Bagot Goats - a breed that is more than 600 years old.

Updated: Apr 21

A short history of Bagot goats, an ancient breed now at risk.


Sir John Bagot of Blithfield in Staffordshire was the owner of the original herd of Bagot goats. They were managed as a feral herd in nearby Bagot Park. They survived for six centuries as a single isolated herd until, in the 1960s, Bagot Park was flooded to make a reservoir to provide water for Birmingham so the goats had to be moved. They are a very important breed historically, now classified as ‘at risk' by the Rare Breeds Survival Trust (https://www.rbst.org.uk/bagot-goat). Levens Hall in Cumbria (https://www.levenshall.co.uk), home of the Bagot family, has a semi-feral herd of Bagot goats in their parkland and a beautiful Bagot goat mosaic.


Bagot goat mosaic at Levens Hall, photo: Jane Firth
Bagot goat mosaic at Levens Hall

Bagot nanny and kid photographed at the Lake District Wildlife Park
Bagot nanny and kid

There are a few theories on where the Bagot goats originally came from. One is that they were brought back from the crusades in North Africa by Ricard the Lion Heart and given to Lord Bagot by Richard II. Another theory is that they are native to Britain and were bred for their distinctive colouring. They are similar to other native breeds of Northern Europe such as the Icelandic goat, the Dutch Landrace and the Old Irish Goat.

Another theory is that they originate in Portugal and came to Britain by boat with John of Gaunt (1340-1399 - the third of the five sons of Edward II) and his army when they returned from a battle in the Castile region.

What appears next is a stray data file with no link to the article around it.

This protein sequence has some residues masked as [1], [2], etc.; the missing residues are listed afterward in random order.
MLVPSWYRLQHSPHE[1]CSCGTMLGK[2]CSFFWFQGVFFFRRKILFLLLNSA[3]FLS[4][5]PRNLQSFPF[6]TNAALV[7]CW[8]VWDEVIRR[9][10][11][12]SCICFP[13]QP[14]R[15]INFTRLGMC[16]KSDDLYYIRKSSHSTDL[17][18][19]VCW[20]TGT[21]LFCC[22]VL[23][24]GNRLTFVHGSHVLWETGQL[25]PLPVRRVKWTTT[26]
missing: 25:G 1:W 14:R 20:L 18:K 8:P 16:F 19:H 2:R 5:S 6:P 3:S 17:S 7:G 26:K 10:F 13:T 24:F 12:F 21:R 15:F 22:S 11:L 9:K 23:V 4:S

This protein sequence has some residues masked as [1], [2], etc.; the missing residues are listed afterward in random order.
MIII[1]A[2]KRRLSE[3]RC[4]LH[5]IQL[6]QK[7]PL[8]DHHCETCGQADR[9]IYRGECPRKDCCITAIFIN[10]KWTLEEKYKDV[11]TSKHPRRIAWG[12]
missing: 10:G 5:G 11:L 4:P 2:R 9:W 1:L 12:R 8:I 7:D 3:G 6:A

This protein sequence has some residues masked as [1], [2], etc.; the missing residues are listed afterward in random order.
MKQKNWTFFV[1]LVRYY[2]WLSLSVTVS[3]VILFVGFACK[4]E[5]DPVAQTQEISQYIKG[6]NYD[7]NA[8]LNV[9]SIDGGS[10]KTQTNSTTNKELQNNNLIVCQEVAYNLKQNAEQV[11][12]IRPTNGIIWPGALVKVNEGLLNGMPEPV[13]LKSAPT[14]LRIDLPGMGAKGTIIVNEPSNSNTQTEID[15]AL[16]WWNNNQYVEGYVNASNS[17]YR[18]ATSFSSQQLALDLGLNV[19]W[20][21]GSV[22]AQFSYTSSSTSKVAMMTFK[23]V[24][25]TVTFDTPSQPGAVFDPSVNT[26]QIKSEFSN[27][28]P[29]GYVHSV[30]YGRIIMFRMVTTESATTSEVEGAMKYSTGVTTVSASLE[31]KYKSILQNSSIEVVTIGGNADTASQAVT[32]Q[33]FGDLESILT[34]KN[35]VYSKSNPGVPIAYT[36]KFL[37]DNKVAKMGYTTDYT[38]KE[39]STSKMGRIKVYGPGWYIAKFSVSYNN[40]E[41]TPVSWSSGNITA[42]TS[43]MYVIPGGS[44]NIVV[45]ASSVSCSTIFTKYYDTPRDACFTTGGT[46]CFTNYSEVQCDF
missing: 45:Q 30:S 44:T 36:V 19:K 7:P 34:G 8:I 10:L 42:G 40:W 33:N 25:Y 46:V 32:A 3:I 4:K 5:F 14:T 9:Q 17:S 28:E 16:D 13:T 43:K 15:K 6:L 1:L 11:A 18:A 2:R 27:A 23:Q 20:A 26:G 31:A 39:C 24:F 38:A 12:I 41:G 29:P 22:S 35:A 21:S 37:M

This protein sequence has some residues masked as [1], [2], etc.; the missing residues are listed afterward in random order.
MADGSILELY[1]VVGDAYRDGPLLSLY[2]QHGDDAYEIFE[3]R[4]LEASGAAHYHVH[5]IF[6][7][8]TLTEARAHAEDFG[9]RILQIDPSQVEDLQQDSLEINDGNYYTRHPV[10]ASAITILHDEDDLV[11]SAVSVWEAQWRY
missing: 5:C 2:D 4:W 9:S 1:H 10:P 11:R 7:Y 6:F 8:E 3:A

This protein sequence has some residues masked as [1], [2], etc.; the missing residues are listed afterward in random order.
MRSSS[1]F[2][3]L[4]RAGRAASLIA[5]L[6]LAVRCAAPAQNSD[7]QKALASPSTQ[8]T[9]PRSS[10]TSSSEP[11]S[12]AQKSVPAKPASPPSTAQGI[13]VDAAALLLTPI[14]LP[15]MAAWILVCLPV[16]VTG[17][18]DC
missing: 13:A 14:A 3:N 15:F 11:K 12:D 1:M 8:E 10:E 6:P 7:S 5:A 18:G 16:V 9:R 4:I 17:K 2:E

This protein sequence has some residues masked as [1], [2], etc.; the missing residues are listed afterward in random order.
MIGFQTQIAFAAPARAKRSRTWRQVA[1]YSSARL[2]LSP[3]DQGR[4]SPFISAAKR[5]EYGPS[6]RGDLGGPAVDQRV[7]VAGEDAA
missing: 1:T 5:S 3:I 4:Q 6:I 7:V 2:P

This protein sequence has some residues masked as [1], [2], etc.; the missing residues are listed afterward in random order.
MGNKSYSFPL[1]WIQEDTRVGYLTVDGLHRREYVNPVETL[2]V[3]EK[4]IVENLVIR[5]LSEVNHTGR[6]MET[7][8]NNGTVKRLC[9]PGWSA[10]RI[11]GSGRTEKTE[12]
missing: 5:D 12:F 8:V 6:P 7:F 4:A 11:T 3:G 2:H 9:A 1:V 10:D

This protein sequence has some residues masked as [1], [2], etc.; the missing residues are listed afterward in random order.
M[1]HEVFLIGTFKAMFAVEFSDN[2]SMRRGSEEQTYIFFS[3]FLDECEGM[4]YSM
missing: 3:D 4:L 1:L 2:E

Bagot kid photographed at Cotswold Farm Park. Photo: Jane Firth
Bagot kid photographed at Cotswold Farm Park

Bagot kid photographed at the Lake District Wildlife Park
Bagot kid, Lake District Wildlife Park

Bagot kid photographed at the Lake District Wildlife Park
Bagot kid, Lake District Wildlife Park

The Bagot goat is our only native goat adapted to the English lowland where they thrive outside all year. They have not been bred for improved meat or milk production so their ability to thrive in lowland Britain is due to natural selection alone. Nowadays, they are used for conservation grazing (or browsing as they are good at clearing scrub). The Norfolk Wildlife Trust is using Bagot goats to clear scrub at Cranwich Camp in the restoration of Heathland in an SSSI. Shugborough Farm park uses them to graze in an area with fragile archaeology. Their isolation has made them very self-reliant and unlikely to approach people, but they can become tame and often appear in farm parks such as the Lake District Wildlife Park (https://www.lakedistrictwildlifepark.co.uk) where many of my photographs were taken. Tom’s Farm at Nightingale Community Academy in London (https://www.facebook.com/tomsfarmOHCAT) and Cotswold Farm Park in Gloucestershire (https://cotswoldfarmpark.co.uk) also have Bagot goats.



I have needle felted Bagot goat as part of my Rare Breeds Survival Trust Watchlist project using both wool and alpaca fibre.


Bagot Goat photographed at the Lake District Wildlife Park
Model for my Bagot Goat fibre art portrait

https://bagotgoats.co.uk/about-bagot-goats/

https://www.norfolkwildlifetrust.org.uk/news-and-articles/blog/all-blog-posts/grazing-goats